VESPA’s annual evening conference: Some further insight into recent case law

VESPA‘s annual evening conference on the case law of the FPC took place today. Tobias BREMI (judge) and Michael RITSCHER (lawyer) gave insightful talks. I have taken notes as follows:

1. Workload

Tobias BREMI gave a sneak preview of the FPC’s annual report 2015 (to be published soon):

  • 19 new cases were received in main proceedings; an increase over 2014 (15 cases).
  • A surprisingly low number of only 4 cases in summary proceedings were received (compared to 9 in 2014).
  • Again, a very high number of cases was settled by compromise in main proceedings, i.e. 84% (compared to 85% in 2014).
  • The share of settlements in summary proceedings is significantly lower (22%, compared to 50% in 2014).
  • The share of cases in the pharmaceutical field is on the rise; the number of cases relating to household things (maybe coffee machines and capsules) apparently decreased.

2. Selected case-law

Tobias BREMI presented three cases, as follows:

i)  O2015_010 (Fulvestrant)

See this Blog here for a brief summary of this case. Reference was made to a similar decision “Geburtsgel” of the cantonal court of Zug (r. 5; see sic! 2012/1):

Anerkennt ein Patentinhaber eine Nichtigkeitsklage auf Einreichung der Klage hin, ist er auch ohne vorgängig verwarnt worden zu sein kosten- und entschädigungspflichtig, wenn er durch sein vorprozessuales Verhalten den Eindruck erweckt hatte, dass er das Patent nicht auf blosse Verwarnung hin hätte löschen lassen.

The take-away message for patentees is clear-cut: Do not maintain obviously invalid Swiss patents if a nullity suit is to be expected. Else, there is a high risk that procedural costs are clapped on you.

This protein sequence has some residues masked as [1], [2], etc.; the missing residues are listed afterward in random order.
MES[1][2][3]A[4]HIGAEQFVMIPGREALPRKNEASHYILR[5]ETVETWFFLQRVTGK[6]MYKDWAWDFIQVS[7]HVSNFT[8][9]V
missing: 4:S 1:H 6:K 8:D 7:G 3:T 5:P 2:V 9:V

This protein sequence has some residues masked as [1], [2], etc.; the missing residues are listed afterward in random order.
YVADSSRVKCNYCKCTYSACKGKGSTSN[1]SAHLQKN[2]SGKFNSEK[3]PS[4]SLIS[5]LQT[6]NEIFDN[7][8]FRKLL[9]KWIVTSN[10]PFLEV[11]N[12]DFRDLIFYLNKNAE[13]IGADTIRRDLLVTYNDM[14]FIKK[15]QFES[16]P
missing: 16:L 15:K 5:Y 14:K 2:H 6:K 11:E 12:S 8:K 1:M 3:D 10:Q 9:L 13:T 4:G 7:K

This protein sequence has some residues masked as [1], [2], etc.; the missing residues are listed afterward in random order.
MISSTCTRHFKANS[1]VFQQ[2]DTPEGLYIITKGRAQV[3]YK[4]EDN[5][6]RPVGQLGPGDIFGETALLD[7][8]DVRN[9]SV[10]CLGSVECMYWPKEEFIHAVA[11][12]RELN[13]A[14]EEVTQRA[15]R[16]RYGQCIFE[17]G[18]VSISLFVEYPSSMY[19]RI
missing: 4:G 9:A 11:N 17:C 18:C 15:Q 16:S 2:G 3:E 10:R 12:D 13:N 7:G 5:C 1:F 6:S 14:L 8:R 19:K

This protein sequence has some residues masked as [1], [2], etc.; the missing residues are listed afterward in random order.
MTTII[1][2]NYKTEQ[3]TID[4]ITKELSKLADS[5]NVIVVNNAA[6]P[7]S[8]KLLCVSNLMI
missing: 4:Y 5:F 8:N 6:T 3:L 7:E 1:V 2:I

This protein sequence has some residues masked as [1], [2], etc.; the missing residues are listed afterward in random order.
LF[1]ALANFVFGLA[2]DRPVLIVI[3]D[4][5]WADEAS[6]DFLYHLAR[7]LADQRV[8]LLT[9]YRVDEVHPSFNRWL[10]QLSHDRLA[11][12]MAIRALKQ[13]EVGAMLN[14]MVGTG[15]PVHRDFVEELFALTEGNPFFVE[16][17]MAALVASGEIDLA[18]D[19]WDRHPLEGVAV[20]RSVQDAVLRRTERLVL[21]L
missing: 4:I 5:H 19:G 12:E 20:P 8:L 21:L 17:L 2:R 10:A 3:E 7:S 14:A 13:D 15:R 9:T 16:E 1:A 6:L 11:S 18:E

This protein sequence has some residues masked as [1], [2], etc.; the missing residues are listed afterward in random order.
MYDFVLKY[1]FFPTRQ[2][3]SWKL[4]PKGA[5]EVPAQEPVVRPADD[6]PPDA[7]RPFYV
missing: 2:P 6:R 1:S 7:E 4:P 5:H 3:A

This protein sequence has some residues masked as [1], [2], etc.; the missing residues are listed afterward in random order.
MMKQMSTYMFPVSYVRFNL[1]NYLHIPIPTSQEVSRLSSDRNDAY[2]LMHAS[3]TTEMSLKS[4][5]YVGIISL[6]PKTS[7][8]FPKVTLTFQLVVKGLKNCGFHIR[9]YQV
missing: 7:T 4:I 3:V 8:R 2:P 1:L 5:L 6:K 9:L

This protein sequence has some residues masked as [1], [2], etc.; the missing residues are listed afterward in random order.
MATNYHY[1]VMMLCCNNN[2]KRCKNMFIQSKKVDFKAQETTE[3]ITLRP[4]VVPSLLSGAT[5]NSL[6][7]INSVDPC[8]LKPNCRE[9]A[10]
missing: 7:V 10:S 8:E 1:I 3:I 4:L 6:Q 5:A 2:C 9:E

ii)  O2013_006 (Hydraulic valve)

See this Blog here and here for a discussion of this case. The main hearing indeed is a tightrope walk: You must not present new matter, you shall not plead, you shall not merely repeat facts and arguments already on file. So what to do? This decision clarified that a didactical summary of key issues is allowed, in particular when the overall duration of the submission is well within normal limits. But this must not be misunderstood: As soon as new matter is presented, you will get interrupted and get busy with attempts to justify your submission, rather than to get your argument through. It is likely that the summons to the main hearing will henceforth make clear that e.g. in Powerpoint presentations one should include notes as to the basis of the content of the slides in the previous submissions.

iii)  O2014_002 (Urinalventil)

See this Blog here for a brief discussion of one key aspect of this very recent decision. No detailed discussion was possible since the decision is not yet final / has been appealed to the Supreme court. However, it seems indeed to be the case that the second question in the assessment of equivalence in Switzerland (i.e. ‘accessibility’) is more along the lines of the corresponding Improver question in U.K. than the Schneidmesser question in Germany (depending on the actual meaning of the latter, which is far from clear). Well, now the Supreme Court will have its say on it.

Reported by Martin WILMING

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